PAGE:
Report by UK Parliament Finds Charity Groups Around the World Have Been Complicit in Sexual Exploitation, Abuse of Women and Children

Charity groups whose missions are to protect vulnerable people around the world have been complicit in the sex abuse of women and children, a major report by members of parliament in the U.K. has concluded.

The massive report, presented on Tuesday by Stephen Twigg, chairman of the International Development Committee, condemned the aid sector as a whole for failing to live up to expectations of improving safeguarding practices, despite repeated promises.

“Sexual exploitation and abuse by aid workers and peacekeepers is happening in the aid sector and it has been happening for a long time,” a summary of the report said.

“It is particularly horrifying to find evidence of personnel from the aid and security sectors perpetrating these abuses rather than combating them. Reports have regularly shown this kind of sexual exploitation and abuse being perpetrated across different countries, organizations and institutions, principally in humanitarian crises.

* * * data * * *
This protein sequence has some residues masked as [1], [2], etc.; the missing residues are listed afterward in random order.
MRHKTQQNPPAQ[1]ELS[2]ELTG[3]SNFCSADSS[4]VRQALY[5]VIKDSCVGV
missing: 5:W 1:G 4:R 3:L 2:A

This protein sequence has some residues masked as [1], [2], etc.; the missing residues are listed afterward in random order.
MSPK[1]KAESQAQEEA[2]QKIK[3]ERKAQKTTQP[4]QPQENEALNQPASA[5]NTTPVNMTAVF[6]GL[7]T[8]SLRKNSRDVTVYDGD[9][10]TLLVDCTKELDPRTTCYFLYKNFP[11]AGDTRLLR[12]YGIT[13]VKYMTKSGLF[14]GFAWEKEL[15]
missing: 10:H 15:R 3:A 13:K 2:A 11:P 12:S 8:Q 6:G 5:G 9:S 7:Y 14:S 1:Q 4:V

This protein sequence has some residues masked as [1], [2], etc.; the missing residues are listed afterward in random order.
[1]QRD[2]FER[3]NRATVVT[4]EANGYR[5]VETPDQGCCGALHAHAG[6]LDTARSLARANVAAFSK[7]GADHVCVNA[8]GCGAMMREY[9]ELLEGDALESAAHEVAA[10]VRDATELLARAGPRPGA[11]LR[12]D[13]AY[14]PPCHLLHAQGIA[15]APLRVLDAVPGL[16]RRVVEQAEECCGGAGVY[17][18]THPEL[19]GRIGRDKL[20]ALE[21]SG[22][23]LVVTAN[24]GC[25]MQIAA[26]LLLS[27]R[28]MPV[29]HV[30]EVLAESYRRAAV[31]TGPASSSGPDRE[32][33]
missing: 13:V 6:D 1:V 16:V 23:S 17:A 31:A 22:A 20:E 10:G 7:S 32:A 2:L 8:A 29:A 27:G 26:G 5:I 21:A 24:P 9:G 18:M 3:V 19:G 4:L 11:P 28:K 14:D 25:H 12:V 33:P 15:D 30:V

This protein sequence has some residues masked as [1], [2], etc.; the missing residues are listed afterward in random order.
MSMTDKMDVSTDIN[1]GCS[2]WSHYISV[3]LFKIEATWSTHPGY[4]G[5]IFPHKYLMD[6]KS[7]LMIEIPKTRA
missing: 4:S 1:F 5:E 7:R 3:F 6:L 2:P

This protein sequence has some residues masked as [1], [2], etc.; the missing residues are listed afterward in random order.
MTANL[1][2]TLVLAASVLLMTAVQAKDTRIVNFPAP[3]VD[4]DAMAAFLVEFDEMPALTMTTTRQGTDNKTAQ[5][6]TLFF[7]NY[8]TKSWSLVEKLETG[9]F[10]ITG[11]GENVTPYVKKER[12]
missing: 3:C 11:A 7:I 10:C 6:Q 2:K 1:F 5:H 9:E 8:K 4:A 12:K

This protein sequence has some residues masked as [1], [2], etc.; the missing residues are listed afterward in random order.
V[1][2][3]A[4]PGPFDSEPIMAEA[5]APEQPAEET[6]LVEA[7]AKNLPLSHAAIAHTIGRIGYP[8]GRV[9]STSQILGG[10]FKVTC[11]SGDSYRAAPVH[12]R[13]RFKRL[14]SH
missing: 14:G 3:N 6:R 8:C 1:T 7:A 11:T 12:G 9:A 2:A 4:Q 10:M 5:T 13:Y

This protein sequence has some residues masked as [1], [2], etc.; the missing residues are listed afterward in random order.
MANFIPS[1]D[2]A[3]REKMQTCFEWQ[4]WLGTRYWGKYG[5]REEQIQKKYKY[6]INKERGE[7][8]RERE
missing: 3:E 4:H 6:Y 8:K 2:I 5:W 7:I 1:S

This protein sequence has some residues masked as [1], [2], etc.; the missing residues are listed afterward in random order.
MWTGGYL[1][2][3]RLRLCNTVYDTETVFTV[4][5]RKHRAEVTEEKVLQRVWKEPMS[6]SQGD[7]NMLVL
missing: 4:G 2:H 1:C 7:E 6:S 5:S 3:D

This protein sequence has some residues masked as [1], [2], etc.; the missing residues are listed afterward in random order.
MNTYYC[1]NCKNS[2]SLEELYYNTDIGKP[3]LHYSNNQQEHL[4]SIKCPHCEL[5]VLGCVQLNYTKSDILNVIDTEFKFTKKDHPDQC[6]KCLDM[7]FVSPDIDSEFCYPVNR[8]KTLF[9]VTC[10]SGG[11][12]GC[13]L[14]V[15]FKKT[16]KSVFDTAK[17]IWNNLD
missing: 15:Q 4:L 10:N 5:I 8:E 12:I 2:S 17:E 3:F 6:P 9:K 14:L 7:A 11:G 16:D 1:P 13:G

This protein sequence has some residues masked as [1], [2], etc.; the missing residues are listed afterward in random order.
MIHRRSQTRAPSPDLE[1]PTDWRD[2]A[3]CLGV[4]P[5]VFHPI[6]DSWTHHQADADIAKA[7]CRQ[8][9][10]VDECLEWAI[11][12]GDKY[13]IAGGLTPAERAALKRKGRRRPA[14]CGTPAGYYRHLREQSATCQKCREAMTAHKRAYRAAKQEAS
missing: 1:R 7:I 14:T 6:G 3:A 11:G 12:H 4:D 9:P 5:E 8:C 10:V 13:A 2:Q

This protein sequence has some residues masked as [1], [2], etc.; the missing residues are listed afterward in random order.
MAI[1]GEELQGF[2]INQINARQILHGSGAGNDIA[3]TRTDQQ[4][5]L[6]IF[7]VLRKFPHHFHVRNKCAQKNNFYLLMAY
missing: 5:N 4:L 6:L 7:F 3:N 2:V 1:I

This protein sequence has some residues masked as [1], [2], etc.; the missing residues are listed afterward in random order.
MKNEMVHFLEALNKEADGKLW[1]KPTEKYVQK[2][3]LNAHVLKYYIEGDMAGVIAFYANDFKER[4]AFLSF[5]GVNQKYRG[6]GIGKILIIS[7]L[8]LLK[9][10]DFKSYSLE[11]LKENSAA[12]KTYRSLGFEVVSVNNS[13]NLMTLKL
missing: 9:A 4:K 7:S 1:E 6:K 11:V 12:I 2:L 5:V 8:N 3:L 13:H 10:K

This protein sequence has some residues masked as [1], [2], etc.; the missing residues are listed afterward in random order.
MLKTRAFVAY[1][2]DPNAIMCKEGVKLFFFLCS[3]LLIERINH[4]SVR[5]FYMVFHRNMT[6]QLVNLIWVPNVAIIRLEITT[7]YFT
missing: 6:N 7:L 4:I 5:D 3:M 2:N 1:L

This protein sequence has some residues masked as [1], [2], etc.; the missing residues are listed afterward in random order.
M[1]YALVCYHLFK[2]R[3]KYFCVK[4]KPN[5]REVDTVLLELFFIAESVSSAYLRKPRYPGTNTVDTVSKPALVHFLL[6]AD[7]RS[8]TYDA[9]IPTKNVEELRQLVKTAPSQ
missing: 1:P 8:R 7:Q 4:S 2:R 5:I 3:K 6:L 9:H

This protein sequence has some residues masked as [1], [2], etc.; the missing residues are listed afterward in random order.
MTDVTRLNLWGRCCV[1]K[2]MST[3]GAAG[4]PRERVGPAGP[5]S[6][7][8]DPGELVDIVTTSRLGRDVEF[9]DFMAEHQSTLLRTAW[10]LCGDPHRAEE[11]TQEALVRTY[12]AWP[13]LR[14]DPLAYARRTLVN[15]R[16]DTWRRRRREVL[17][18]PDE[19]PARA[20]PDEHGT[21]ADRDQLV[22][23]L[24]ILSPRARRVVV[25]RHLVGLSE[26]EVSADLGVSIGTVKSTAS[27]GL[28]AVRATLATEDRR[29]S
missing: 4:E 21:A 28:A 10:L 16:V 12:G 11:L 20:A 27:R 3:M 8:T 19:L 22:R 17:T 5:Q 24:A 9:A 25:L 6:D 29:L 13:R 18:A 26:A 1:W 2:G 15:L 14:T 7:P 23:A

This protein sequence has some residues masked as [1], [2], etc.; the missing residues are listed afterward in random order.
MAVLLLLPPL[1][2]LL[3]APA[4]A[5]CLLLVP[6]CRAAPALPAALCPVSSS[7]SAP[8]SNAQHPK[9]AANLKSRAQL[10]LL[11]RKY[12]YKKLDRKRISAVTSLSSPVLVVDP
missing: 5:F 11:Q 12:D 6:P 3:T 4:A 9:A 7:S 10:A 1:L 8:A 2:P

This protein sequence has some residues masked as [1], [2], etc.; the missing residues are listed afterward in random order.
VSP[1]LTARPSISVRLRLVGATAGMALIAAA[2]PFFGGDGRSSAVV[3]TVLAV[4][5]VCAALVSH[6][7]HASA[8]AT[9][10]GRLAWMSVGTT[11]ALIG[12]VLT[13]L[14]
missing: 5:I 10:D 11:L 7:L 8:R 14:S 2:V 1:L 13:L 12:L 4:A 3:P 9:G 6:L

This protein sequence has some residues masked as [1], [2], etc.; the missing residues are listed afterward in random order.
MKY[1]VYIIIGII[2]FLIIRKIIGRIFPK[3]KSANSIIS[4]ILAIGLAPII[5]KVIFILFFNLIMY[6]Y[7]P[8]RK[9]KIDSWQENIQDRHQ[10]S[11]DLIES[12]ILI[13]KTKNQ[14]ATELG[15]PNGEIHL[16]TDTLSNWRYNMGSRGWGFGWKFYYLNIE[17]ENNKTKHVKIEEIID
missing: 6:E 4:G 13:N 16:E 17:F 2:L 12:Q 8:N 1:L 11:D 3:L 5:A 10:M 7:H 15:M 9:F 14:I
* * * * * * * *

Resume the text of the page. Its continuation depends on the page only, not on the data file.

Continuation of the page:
“At its core, sexual exploitation and abuse is an abuse of power and the power imbalance is predominantly, although not exclusively, men abusing women and girls. Due to confirmed under-reporting, the exact scale is currently impossible to define, but practitioners suspect that those cases which have come to light are only the ‘tip of the iceberg.'”

The report stressed that it is a “systemic” problem with dozens of organizations having been implicated and noted that “staff at every level, from guards and drivers to senior managers, were identified as having been involved.”

Charity groups were accused of showing an inability to deal with allegations and complaints involving sex harassment and abuse. And there has been a tendency to punish victims and whistleblowers, rather than perpetrators.

The government report insisted that collectively, the aid sector has been aware of sex abuse by its own staff for years, but has not given it as much attention as needed.

“Repeatedly, reports of sexual exploitation and abuse by aid workers and/or peacekeepers have emerged, the sector has reacted, but then the focus has faded. This episodic response has led to the existence of safeguarding policies and procedures that have never been effectively implemented,” it described.

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SOURCE: Christian Post, Stoyan Zaimov